Despite the imperatives, sadly policy makers at all levels of government, commerce and industry are generally uninterested in disaster risk reduction. Politically, it has the 'negative kudos' of the "no votes in sewage" syndrome, i.e. that a politician will not be elected for promising to build a new waste-water treatment plant. As a consequence of this, and the predominance of other political considerations, decisions are seldom made on the basis of evidence and research.

One by-product is that throughout the world corruption is one of the principal causes of disaster. This can be seen in the erosion of planning laws (and the lack of adherence to them) in floodable parts of London, England. It can be seen in the nuclear release at Fukushima Dai'ichi, Japan, and it can be seen in the mass collapse of relatively new buildings during earthquakes in countries such as Turkey and Pakistan. Indeed, studies have shown that, at the national level in seismically active countries, the gravity of earthquake disasters correlates most strongly with weak governance and corruption in planning, construction and building code enforcement (Escaleras et al. 2007, Ambraseys and Bilham 2011). The greatest difficulty with this thesis is how to measure corruption, which is often dangerous to study, is often pervasive, is always occult and does not necessarily involved the transgression of laws. However, as vulnerability is the root of disaster, corruption adds to it--immeasurably, in both senses of the word.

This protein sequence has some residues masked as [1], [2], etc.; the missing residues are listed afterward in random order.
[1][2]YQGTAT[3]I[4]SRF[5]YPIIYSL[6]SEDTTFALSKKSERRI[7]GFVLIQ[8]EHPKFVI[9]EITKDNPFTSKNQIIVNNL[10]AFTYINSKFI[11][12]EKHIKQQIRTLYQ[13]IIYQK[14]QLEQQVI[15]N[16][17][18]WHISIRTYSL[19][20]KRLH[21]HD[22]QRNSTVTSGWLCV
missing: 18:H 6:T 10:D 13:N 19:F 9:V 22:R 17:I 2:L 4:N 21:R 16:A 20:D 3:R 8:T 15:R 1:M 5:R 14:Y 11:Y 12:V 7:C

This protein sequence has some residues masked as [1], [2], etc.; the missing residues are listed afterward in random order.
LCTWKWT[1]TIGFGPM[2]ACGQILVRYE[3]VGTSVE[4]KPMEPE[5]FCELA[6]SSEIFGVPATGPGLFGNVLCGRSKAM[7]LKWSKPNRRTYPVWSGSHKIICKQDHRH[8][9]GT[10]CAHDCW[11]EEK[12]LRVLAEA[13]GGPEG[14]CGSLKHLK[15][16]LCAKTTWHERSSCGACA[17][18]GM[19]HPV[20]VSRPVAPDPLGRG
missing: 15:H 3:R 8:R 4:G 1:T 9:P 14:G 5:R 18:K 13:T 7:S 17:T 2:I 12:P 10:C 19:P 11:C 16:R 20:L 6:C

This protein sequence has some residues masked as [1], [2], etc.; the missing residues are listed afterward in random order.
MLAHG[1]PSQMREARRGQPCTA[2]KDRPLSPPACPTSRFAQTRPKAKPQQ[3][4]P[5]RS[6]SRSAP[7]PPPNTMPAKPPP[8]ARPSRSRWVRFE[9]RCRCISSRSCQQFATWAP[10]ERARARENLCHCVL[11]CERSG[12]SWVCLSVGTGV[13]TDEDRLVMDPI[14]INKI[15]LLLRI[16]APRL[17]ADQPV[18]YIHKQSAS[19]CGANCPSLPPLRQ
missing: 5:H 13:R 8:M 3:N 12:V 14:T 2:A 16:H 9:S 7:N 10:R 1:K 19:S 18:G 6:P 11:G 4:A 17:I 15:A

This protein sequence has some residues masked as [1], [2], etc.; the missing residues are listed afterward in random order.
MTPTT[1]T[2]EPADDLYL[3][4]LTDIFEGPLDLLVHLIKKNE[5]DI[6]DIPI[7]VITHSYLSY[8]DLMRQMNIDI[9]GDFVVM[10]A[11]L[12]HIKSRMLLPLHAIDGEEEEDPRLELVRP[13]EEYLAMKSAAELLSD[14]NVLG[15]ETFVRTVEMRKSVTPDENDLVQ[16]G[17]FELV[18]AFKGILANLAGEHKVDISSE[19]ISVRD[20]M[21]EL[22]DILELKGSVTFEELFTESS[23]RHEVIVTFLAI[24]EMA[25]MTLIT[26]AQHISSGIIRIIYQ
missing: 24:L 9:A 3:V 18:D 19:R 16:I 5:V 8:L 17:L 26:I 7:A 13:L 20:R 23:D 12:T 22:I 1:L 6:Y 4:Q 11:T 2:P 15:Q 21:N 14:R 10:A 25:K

Much of world policy on disaster risk reduction is national and international in genesis and is therefore "top down". Field studies suggest that it does not easily reach the local level. The United Nations International Strategy for Disaster Reduction has endeavoured to counteract this by organising the 'Safe Cities' initiative, with principles and guidelines for reducing disaster risk at the local level (UNISDR 2013). A thousand towns and cities have joined the initiative, but as there are more than a million urban settlements above the village level, only about 0.1% of the world's cities are involved.

Despite this, theorists, and many practitioners, believe that local-level activism is possible and the community is the best vehicle for measures to reduce disaster risk and impact (Berkes and Ross 2013). That is fine, but it ushers in some thorny problems. One is that there is no innate geographical scale at which to define the concept of 'community'. Is a community a street, a neighbourhood, a city, a world-wide group of like-minded individuals, or what? Secondly, communities are often neither homogeneous nor harmonious. Rivalry and rancour abound in them. Thirdly, identification with the community is a highly variable phenomenon. As sociologists discovered nearly 40 years ago, disasters can produce subcultures, represented by very heterogeneous groups of people who have a common agenda, and subcultures can produce emergent groups, such as survivors' networks and pressure groups (Wenger and Weller 1973). However, these are not always therapeutic phenomena and not always graced with longevity.